Statistical analyses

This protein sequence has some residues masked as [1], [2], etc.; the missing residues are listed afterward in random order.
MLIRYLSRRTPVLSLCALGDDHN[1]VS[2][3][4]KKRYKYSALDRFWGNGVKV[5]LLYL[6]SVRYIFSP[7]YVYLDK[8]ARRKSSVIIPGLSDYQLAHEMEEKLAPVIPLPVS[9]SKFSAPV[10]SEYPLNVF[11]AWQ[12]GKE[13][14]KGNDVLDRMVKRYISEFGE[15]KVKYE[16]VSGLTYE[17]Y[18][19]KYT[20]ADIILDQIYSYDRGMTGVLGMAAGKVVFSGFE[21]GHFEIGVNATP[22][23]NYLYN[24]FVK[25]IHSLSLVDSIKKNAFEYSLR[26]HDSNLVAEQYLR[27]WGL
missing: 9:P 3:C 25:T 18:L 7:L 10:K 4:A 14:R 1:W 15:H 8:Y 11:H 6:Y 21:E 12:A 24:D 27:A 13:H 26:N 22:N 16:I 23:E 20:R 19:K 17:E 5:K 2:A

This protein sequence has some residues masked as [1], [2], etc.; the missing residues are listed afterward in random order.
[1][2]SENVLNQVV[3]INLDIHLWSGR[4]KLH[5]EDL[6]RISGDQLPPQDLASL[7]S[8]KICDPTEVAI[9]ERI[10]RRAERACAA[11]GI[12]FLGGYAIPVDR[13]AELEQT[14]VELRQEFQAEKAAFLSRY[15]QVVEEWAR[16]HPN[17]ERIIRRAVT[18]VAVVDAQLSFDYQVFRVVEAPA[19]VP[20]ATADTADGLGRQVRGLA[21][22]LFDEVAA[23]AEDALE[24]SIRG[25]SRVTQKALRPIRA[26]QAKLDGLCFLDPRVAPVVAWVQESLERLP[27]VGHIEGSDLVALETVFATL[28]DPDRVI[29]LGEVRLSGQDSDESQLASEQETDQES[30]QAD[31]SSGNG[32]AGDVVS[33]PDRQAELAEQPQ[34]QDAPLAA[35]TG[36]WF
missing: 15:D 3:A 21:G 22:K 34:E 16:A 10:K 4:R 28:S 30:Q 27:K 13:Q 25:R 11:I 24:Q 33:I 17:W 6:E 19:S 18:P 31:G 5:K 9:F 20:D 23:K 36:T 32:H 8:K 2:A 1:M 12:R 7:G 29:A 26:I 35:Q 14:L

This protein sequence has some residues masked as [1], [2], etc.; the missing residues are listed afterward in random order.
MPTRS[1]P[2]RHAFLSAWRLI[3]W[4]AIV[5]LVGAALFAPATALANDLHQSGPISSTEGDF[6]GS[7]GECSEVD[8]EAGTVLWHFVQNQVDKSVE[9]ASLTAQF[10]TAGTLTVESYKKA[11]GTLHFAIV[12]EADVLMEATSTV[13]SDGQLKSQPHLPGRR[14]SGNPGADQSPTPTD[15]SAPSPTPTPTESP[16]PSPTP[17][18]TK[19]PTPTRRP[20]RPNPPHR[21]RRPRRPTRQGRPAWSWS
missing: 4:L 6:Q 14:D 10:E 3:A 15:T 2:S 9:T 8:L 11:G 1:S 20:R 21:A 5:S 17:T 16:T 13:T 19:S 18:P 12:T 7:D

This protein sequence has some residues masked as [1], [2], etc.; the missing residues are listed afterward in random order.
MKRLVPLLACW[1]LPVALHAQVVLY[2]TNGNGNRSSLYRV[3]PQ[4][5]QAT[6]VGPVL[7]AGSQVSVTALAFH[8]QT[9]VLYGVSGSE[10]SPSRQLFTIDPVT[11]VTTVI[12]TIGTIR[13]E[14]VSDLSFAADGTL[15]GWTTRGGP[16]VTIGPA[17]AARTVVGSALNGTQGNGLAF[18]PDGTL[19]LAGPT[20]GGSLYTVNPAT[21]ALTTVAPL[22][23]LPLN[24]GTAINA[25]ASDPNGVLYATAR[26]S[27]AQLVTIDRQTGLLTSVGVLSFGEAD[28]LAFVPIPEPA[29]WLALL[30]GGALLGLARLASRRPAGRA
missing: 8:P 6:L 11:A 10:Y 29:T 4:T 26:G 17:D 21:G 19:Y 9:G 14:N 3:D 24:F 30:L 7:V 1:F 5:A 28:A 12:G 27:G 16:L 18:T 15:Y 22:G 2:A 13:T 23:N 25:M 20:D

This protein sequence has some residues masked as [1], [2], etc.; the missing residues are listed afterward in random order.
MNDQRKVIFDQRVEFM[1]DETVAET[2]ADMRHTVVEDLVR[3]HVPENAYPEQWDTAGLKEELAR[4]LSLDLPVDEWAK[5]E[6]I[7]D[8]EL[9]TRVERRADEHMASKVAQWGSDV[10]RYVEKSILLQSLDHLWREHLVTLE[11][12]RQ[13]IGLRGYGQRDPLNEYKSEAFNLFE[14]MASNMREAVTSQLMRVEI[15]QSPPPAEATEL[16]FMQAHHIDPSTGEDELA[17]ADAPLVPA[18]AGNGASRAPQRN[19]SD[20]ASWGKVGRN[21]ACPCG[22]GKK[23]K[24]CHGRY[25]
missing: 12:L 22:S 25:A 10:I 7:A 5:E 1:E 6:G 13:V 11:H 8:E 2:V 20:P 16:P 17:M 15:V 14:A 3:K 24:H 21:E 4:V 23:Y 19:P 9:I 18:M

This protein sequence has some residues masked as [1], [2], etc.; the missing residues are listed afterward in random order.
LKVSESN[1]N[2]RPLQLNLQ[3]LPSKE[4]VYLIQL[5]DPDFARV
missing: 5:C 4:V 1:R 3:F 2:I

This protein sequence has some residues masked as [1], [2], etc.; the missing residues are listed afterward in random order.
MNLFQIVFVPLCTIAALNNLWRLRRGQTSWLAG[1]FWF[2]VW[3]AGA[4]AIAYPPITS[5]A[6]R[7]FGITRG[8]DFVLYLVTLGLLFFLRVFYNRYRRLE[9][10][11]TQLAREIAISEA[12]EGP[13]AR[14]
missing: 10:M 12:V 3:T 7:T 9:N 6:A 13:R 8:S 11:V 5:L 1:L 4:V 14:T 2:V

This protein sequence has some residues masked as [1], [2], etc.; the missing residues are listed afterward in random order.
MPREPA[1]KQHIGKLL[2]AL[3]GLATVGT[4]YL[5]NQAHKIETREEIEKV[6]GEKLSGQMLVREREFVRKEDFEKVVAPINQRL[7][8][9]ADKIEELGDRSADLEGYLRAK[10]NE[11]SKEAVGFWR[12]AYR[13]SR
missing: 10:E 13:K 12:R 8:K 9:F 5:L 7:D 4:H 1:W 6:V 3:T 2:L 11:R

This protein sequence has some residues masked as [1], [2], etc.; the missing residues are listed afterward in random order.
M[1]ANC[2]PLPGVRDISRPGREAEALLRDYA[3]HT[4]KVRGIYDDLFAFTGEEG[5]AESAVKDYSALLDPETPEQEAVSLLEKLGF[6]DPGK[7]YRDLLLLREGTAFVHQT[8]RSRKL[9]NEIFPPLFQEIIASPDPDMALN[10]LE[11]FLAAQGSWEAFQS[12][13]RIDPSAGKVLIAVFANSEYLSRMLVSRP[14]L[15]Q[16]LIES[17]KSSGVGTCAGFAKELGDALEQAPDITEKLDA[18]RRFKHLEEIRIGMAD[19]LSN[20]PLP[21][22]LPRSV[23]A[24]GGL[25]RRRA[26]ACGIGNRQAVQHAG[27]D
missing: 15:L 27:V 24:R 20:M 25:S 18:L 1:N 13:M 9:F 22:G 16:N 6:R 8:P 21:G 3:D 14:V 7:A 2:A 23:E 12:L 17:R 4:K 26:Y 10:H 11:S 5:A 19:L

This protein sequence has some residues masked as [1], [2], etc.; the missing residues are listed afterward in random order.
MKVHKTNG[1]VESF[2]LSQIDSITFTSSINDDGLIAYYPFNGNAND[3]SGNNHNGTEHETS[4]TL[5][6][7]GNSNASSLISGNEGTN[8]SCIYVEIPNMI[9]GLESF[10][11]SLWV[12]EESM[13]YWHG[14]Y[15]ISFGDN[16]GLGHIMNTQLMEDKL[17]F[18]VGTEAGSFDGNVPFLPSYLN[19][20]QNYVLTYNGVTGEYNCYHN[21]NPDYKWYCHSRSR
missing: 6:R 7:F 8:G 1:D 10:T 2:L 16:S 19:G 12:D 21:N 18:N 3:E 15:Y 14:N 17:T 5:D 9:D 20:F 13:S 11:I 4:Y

Analyses of mortality and survivorship of the selected humans analyze the following multivariable limited powered polynomials binary random effects weighted model:(3)where Yij refers to mortality Mij or survivorship Sij of an individual human i that continues to exist (i.e., Mij = 0 and Sij = 1) or ceases to exist (i.e., Mij = 1 and Sij = 0) at observation j; Aij, Lij, Cij, Λij, Fij, and Hij are respective right-hand side variables corresponding to individual i at observation j; A denotes age, L denotes lifespan, C denotes contemporary aggregate size, Λ (the Greek capital letter Lambda) denotes lifespan aggregate size, H denotes historical time, and F (in reference to being or not being female) denotes sex; ξij denotes a random effects component corresponding to individual i at observation j; and εij denotes an error corresponding to individual i at observation j. Every in Model (3) is a power transformation of a corresponding variable Xq using a corresponding specific power coefficient pq (e.g., is a power transformation of Aij). Previous research provides evidence of unobserved heterogeneity in models of mortality or survivorship [9], [13][16], [28]; by denoting a random effects component of individual i at observation j, coefficient ξij in Model (3) accommodates and implements unobserved heterogeneity [82]. Additionally, previous research shows that regression models of mortality, survivorship, and other phenomena are often encumbered by the age-period-cohort problem (also known as the “APC conundrum”) of separating the effects of age-groups, periods, and cohorts in regression models [23], [36][40]. Inclusion of the variables age, lifespan, contemporary aggregate size, lifespan aggregate size, and historical time variables as separate and distinct variables in Model (3) shows that this model is not encumbered by the age-period-cohort problem.